Insurance

DO NOT got to Nepal without ‘extreme’ insurance cover. This MUST include evacuation by helicopter. Dogtag and BMC are good places to start.

Health and hygiene.

You can carry had sanitizer and it may make you feel better. But I have found over the years to go with the flow. Take in some germs every now and again and ultimately become more resilient. I do feel this is the way forward. Niandi and myself used nothing on the trails other than water and some soap – we had no issues. However, a stomach bug is a distinct possibility and I carried Imodium, Paracetamol, Ibuprofen and Cold & Flu tablets as a precaution.

I had 4 packets on Andrex wipes – a luxury! Each night it was wonderful to wipe down, freshen up and ‘feel’ clean even though we both knew we weren’t! Also, important for when going the loo.

I carried a Lifesytems NANO (here) First Aid kit for emergencies.

I also had a Leatherman Juice C2 here for practical purposes.

The Trek

That is the practical stuff out of the way… so The Trek.

PART TWO ‘THE TREK’ TO FOLLOW

*****

Many thanks to PHD for the continued support.

Treks Travels Nepal and my friend Phudorjee Lama Sherpa.

Our guide, Ngima Sherpa.

Everest Trail Race for the inpiration and confidence.

Everest Trail Race by The Elements Pure Coconut Water #ETR2017 – Travel to JIRI

Four 16-seater mini buses departed Kathmandu for the 8-hour drive to Jiri and camp one of the 2017 Everest Trail Race. The distance is only 200km but the roads are very slowly and often only wide enough for one vehicle. It can be a rollercoaster ride of twisting left-to-right and up and down, all with a constant soundtrack of car horns.

There is a lack of road rules, which actually makes the journey very safe as drivers are constantly expecting the unexpected.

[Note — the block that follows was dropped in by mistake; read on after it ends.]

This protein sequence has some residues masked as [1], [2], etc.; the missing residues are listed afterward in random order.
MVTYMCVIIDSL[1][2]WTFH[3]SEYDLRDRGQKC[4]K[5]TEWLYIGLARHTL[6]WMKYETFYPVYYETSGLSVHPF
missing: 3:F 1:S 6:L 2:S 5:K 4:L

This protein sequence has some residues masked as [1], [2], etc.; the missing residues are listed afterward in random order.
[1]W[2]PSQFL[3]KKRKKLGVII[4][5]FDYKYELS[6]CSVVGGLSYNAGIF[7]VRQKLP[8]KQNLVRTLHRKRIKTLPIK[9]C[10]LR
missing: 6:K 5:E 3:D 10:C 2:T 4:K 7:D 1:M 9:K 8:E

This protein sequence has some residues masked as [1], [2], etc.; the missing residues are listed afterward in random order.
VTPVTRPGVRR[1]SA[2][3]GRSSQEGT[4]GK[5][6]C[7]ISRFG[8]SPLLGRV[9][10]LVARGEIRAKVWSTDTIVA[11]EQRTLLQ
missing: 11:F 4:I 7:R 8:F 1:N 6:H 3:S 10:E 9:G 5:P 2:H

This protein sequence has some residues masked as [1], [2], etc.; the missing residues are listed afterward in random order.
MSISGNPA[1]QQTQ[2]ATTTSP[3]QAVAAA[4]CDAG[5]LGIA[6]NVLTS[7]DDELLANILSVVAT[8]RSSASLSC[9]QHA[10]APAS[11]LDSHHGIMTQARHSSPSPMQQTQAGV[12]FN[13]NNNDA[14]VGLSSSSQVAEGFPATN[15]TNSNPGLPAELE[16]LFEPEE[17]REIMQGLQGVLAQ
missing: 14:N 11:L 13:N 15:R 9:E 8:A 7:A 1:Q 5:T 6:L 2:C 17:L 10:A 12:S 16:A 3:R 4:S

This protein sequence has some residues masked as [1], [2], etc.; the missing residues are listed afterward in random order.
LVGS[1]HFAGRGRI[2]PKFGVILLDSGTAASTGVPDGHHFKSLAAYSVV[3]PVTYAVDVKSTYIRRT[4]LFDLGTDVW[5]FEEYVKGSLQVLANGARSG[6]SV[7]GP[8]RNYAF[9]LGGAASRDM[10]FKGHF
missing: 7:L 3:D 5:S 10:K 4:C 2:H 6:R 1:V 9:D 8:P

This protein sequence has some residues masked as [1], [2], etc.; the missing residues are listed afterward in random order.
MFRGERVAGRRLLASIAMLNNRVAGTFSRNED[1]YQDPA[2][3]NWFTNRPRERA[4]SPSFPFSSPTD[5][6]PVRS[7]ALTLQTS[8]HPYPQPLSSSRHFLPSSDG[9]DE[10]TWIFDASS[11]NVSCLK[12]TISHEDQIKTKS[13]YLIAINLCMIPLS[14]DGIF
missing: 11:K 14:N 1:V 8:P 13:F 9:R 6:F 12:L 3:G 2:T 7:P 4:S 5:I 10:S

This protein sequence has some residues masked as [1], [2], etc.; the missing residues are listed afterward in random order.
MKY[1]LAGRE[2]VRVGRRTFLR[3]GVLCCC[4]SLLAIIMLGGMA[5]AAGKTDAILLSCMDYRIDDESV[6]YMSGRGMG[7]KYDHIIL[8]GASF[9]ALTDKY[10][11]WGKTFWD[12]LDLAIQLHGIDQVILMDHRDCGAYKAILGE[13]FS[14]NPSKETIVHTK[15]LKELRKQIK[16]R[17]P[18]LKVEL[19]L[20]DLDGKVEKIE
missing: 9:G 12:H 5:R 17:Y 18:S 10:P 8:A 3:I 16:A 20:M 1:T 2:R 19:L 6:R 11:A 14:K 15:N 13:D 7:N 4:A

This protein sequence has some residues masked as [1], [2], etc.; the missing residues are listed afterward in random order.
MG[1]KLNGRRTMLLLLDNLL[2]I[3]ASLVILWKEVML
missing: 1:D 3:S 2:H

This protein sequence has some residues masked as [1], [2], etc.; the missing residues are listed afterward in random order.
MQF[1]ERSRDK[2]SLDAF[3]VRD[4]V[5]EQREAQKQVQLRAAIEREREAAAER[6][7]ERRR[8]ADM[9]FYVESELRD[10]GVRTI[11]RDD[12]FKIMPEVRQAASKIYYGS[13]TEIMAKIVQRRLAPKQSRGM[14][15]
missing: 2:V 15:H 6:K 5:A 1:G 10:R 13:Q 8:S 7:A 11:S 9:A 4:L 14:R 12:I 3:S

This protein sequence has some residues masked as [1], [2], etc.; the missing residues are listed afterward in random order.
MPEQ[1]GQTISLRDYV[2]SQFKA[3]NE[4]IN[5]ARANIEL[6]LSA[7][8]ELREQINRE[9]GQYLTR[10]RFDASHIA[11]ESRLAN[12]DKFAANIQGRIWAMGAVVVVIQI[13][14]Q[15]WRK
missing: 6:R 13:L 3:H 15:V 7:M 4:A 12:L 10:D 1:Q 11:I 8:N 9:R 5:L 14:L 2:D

Taking regular breaks, a prolonged 30-minute break came at two-thirds through the journey and picnic stop next to the river that flows through the impressive valley through which we travel.

Along the road, small refreshment stops appear with locals selling wares from small carts; anything from a vegetarian rice meal to crisps, chocolate and even Red Bull! As is normal in Nepal, the locals are always friendly – they beam with laughter and smiles.

Back on the bus the ride continues for 3 more hours and finally our arrival at Jiri came. The glow of yellow tents was a warm welcome as the day began to lose its light.

Arriving in camp, water and tents were allocated to the runners. These tents are home for the next 6-days as we all make our way towards Everest. Runners settled in and made final preparations as the reality hits home that tomorrow, the 2017 Everest Trail Race starts. The heat of Kathmandu soon disappeared with the arrival of darkness and t-shirts were replaced with down jackets.

Day 1 commences at 0900 Thursday 9th November.

Jiri (1850m) to Bhandar (2050m) – 21.5km 3795m+/-

The stage has two summits, one at 2400m and the high point of the day at Deurali Pass 2700m before descending to the finish at Bhandar.

 

Everest Trail Race by The Elements Pure Coconut Water #ETR2017 – Monkey Temple and Patan

Today, the calm of the Monkey Temple and historical Patan. It’s a day of noise, colour and amazing people as the ETR runners relax and soak in the beauty of this magical area.

The Monkey Temple *’Swayambhunath’  is an ancient religious architecture atop a hill in the Kathmandu Valley. The Tibetan name for the site means ‘Sublime Trees’ for the many varieties of trees found on the hill. For the Buddhist Newars, in whose mythological history and origin myth as well as day-to-day religious practice Swayambhunath occupies a central position, it is probably the most sacred among Buddhist pilgrimage sites. For Tibetans and followers of Tibetan Buddhism, it is second only to Boudha.

Patan *Lalitpur Metropolitan City is the third largest city of Nepal after Kathmandu and Pokhara and it is located in the south-central part of Kathmandu Valley which is a new metropolitan city of Nepal. Lalitpur is also known as Manigal. It is best known for its rich cultural heritage, particularly its tradition of arts and crafts. It is called city of festival and feast, fine ancient art, making of metallic and stone carving statue.

This is Nepal – the people.

Each year I am constantly surprised and blown away by my experiences as I meet the locals in their environment, some I now have seen for several years on my trips to these magical places.

*content reference ©wikipedia

Everest Trail Race by The Elements Pure Coconut Water #ETR2017 – Arrival Kathmandu